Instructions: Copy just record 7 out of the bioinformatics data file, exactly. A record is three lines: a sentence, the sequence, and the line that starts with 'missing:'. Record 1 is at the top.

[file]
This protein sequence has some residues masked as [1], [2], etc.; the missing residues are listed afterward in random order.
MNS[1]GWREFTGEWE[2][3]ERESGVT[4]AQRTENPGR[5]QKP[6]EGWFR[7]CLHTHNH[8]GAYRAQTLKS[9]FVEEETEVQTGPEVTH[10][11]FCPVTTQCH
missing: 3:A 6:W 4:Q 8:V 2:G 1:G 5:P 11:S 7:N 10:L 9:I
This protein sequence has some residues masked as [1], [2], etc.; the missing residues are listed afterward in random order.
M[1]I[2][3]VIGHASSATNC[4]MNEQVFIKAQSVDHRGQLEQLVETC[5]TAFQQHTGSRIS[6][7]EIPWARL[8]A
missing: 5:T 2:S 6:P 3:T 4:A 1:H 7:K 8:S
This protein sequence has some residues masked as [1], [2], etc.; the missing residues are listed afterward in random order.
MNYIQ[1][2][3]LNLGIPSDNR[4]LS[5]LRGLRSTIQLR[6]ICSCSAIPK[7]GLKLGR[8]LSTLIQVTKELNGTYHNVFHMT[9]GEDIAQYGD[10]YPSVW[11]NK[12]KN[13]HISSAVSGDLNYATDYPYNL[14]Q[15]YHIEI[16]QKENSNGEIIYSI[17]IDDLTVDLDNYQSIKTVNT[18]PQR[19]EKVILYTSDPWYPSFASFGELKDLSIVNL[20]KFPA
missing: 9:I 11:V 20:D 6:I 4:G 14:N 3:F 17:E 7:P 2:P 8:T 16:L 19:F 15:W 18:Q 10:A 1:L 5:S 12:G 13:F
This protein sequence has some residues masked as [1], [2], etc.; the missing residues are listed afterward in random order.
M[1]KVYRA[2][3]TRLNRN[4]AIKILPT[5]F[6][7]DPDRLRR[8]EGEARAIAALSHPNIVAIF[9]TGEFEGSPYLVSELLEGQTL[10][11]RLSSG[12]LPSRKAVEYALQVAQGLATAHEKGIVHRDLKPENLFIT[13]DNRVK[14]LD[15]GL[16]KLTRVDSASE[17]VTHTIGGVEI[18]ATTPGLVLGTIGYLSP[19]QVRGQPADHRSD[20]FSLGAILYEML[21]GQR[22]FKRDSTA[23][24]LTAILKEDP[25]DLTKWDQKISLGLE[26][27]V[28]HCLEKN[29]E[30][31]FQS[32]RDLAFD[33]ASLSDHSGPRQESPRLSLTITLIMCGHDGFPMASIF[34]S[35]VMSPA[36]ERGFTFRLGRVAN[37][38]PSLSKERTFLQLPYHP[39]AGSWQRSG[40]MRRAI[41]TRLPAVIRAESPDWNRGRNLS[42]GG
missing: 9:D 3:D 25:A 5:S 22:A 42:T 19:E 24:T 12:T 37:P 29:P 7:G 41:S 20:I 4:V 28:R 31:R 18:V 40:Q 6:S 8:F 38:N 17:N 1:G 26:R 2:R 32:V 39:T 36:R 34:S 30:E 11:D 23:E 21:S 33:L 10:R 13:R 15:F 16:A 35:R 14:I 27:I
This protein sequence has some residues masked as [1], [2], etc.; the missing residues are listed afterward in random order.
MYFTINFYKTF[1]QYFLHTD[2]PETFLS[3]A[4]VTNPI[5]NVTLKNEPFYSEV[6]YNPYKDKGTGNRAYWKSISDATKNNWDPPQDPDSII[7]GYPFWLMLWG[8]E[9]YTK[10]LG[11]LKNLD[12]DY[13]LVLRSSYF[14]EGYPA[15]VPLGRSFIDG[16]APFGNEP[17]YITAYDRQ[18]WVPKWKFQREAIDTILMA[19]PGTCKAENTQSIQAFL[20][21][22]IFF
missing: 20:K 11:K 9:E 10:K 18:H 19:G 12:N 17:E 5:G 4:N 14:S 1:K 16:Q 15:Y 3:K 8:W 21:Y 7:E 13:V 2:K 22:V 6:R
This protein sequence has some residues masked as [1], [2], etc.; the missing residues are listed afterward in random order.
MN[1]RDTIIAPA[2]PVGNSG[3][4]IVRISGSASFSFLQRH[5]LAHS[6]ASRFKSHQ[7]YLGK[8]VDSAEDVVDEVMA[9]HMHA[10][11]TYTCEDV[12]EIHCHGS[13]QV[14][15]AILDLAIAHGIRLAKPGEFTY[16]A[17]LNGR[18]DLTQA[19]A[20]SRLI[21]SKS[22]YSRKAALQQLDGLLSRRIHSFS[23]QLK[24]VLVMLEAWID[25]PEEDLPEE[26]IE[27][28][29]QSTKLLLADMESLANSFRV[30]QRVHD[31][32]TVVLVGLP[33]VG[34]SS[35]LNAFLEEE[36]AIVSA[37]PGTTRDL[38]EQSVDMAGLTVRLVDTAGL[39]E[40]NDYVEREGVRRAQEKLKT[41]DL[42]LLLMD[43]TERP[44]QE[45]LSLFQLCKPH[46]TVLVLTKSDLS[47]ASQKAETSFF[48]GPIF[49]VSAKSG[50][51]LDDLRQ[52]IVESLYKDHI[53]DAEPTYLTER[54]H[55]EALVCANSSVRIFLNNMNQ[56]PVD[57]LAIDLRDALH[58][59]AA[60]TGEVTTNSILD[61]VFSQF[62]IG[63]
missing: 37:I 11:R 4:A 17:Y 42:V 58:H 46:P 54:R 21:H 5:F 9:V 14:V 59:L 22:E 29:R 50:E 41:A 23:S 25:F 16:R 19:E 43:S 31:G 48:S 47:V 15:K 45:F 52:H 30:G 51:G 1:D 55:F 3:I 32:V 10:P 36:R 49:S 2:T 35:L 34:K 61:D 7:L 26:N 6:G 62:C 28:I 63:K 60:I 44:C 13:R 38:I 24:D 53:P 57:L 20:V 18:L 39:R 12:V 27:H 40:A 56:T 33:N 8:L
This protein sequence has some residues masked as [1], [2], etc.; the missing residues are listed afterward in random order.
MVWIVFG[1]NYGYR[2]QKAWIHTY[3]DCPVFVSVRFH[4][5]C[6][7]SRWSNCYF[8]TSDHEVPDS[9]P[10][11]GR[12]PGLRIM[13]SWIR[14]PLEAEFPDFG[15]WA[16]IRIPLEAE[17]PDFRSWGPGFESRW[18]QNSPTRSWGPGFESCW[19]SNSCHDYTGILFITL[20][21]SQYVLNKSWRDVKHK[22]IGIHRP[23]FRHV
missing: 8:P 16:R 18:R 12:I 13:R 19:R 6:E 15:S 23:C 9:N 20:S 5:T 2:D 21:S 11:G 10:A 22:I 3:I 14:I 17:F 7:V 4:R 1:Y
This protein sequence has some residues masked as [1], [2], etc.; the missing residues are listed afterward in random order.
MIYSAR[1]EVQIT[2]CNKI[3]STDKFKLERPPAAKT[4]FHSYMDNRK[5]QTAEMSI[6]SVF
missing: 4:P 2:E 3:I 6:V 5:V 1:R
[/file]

This protein sequence has some residues masked as [1], [2], etc.; the missing residues are listed afterward in random order.
MVWIVFG[1]NYGYR[2]QKAWIHTY[3]DCPVFVSVRFH[4][5]C[6][7]SRWSNCYF[8]TSDHEVPDS[9]P[10][11]GR[12]PGLRIM[13]SWIR[14]PLEAEFPDFG[15]WA[16]IRIPLEAE[17]PDFRSWGPGFESRW[18]QNSPTRSWGPGFESCW[19]SNSCHDYTGILFITL[20][21]SQYVLNKSWRDVKHK[22]IGIHRP[23]FRHV
missing: 8:P 16:R 18:R 12:I 13:R 19:R 6:E 15:S 23:C 9:N 20:S 5:T 2:D 21:S 11:G 10:A 22:I 3:I 14:I 17:F 7:V 4:R 1:Y